A few ramblings this A.M.
The U.S. economy’s vital signs may not confirm a diagnosis of depression but the symptoms increasingly point to one. As mentioned in an earlier post, many comparisions are being made to the Great Depression of the 1930s: world trade is collapsing, wealth is evaporating and the banking system is broken. Deflation is a growing threat as companies slash production, pay and prices. And leaders worldwide are having difficulty making headway in halting the self-perpetuating decline.
A few comments from around North America...
“We are tracking 1929-1930,” says Barry Eichengreen, a professor of economics and political science at the University of California, Berkeley.
“You’ve had a major disruption of the financial system, just like the 1930s,” says Mark Gertler, a New York University professor who collaborated on research about the Depression with Fed Chairman Ben S. Bernanke. "In the 30s, more than 10,000 banks went bust. That disruption is making it hard for Bernanke and his fellow policy makers to get much traction in their efforts to stop the economic decline. Strapped with losses, banks are hoarding capital rather than lending."
"This type of breakdown happens only two or three times a century and can lead to a 'downward vortex' in which weaknesses in the economy and the financial industry feed on each other and are difficult to break," Lawrence Summers, director of the White House’s National Economic Council, said Feb. 26. “It’s the kind of vicious cycle Franklin Roosevelt talked about,” he told a forum in Arlington, Virginia.
Stanford University professor Robert Hall says, "Particularly worrying is the collapse of the jobs market. Over the past four months, payrolls have plunged 2.6 million. It raises the concern about a return of deflation, which wreaked havoc on the economy during the Great Depression. As wages fell back then, workers had a harder time paying their debts, aggravating the banking industry’s woes."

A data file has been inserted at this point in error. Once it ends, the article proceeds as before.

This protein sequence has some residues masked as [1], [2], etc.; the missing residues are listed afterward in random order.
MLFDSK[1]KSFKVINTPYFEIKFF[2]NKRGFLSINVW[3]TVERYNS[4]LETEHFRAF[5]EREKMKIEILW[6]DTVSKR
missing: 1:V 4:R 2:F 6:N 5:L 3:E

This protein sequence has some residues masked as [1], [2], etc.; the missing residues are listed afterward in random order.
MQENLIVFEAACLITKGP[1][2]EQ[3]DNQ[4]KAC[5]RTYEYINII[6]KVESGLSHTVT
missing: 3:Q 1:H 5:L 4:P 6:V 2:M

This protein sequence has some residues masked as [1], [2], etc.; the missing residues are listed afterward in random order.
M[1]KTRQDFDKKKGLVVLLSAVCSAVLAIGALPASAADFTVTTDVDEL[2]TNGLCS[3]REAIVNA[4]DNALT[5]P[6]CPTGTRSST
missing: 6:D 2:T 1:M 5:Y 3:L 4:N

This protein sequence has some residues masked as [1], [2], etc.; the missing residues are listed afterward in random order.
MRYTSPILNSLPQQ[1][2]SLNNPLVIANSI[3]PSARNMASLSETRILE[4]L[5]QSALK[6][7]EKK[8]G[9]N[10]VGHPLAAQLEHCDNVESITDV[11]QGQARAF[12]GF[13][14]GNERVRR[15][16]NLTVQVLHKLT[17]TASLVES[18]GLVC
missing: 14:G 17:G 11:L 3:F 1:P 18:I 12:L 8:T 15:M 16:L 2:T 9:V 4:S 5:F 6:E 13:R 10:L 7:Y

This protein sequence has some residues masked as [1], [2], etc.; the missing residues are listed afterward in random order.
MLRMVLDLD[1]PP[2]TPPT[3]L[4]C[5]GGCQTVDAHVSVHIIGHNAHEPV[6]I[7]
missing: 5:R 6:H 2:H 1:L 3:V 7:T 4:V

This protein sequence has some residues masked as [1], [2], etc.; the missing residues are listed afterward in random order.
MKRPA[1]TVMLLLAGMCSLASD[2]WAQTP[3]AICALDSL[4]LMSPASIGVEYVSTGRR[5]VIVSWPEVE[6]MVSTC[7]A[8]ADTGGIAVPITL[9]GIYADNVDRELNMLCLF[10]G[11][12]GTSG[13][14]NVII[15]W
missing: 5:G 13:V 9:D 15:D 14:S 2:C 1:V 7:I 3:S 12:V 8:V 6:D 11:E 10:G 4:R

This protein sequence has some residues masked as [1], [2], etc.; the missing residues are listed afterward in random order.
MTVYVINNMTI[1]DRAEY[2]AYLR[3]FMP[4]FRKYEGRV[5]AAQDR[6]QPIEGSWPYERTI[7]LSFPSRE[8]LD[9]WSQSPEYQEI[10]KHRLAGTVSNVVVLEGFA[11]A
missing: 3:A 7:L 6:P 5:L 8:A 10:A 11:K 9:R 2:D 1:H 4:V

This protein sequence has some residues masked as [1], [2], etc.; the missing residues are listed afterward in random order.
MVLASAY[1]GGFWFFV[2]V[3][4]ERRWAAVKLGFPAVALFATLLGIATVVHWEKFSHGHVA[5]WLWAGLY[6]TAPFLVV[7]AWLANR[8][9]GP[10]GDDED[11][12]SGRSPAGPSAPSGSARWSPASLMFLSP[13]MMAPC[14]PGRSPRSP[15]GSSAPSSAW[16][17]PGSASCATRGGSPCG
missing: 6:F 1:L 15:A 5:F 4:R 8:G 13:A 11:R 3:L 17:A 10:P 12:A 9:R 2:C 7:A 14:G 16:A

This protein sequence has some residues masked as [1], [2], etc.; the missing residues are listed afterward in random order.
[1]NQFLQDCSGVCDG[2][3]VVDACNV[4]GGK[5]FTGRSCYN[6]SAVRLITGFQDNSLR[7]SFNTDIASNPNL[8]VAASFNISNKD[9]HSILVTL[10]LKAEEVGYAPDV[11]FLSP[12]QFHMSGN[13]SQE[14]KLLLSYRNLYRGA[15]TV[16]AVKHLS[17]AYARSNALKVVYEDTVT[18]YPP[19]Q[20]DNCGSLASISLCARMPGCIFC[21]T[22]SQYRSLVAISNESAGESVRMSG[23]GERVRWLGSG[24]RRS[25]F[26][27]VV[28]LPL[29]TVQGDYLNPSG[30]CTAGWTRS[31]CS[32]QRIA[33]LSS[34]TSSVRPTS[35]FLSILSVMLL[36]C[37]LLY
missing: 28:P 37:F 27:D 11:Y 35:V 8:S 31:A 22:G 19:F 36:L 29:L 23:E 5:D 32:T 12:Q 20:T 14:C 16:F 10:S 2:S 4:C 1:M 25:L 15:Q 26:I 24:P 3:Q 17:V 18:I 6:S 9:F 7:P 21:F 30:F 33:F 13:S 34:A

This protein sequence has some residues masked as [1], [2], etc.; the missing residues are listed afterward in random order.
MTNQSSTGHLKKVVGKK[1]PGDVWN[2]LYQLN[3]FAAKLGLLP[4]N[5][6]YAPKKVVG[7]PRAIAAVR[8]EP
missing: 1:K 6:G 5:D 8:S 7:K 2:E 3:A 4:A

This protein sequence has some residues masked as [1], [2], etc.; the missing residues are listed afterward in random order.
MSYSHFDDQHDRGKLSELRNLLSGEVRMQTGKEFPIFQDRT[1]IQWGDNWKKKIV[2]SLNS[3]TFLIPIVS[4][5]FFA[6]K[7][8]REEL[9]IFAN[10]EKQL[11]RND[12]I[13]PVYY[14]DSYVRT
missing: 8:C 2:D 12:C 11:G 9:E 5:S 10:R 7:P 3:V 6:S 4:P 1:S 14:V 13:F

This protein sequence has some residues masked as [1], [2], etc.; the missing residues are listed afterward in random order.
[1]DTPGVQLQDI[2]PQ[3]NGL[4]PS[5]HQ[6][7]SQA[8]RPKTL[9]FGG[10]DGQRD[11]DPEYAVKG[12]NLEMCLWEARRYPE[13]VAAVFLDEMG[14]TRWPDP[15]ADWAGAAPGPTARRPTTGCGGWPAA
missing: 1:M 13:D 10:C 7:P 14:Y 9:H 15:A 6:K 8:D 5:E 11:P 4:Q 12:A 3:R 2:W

The disconcerting result these experts fear?
This contraction may leave a lasting imprint on the economy and society, just as the Depression did. In the wake of the devastation of the 1930s, Americans swore off stocks, husbanded their own resources and looked to the government for help. Now, another generation might draw some of the same lessons from the deepest economic collapse of their lifetime.
“This is going to scar the collective psyche,” says Mark Zandi, chief economist at Moody’s Economy.com in West Chester, Pennsylvania. “People will become much more conservative in borrowing, lending and investing.”
There’s no official definition of what qualifies as a depression. In the 1930s, the unemployment rate rose to 25 percent and the economy shrank by more than a quarter. No economist forecasts a return to the breadlines and shantytowns of that era, even as the economy gets closer to some of the metrics academics cite as constituting a depression, if not a “great” one.
Nobel Prize-winning economist Robert Barro defines a depression as a 10 percent fall in per-capita gross domestic product and consumption. The Harvard University professor sees roughly a 30 percent chance of that occurring now. [recall that last week Mr. Barro had upped his odds from 20 percent to 30]
On the bright side, it is generally agreed that government officials, especially in the U.S., are moving more rapidly to tackle the turmoil than their counterparts did during the early years of the Great Depression. Bernanke has cut the benchmark interest rate to as low as zero, while President Barack Obama won congressional approval of a $787 billion stimulus package.
Massachusetts Institute of Technology professor Peter Temin says the trouble is that the economy seems to be collapsing faster than policy makers are reacting. “They’ve only done enough to cushion the downturn,” says Temin, author of the book 'Lessons from the Great Depression'. "That leaves the U.S. -- and the rest of the world economy - in danger of being mired in an extended period of little or no growth, much like that which afflicted Japan during the 1990s." Eichengreen says such an outcome would be equivalent to a depression.
“We’re in the midst of a massive economic and financial crisis,” former Fed Chairman Paul Volcker said at a Columbia University conference on Feb. 20. “We’re going to hear reverberations about this for a long time.”
More thoughts on this as the week progresses.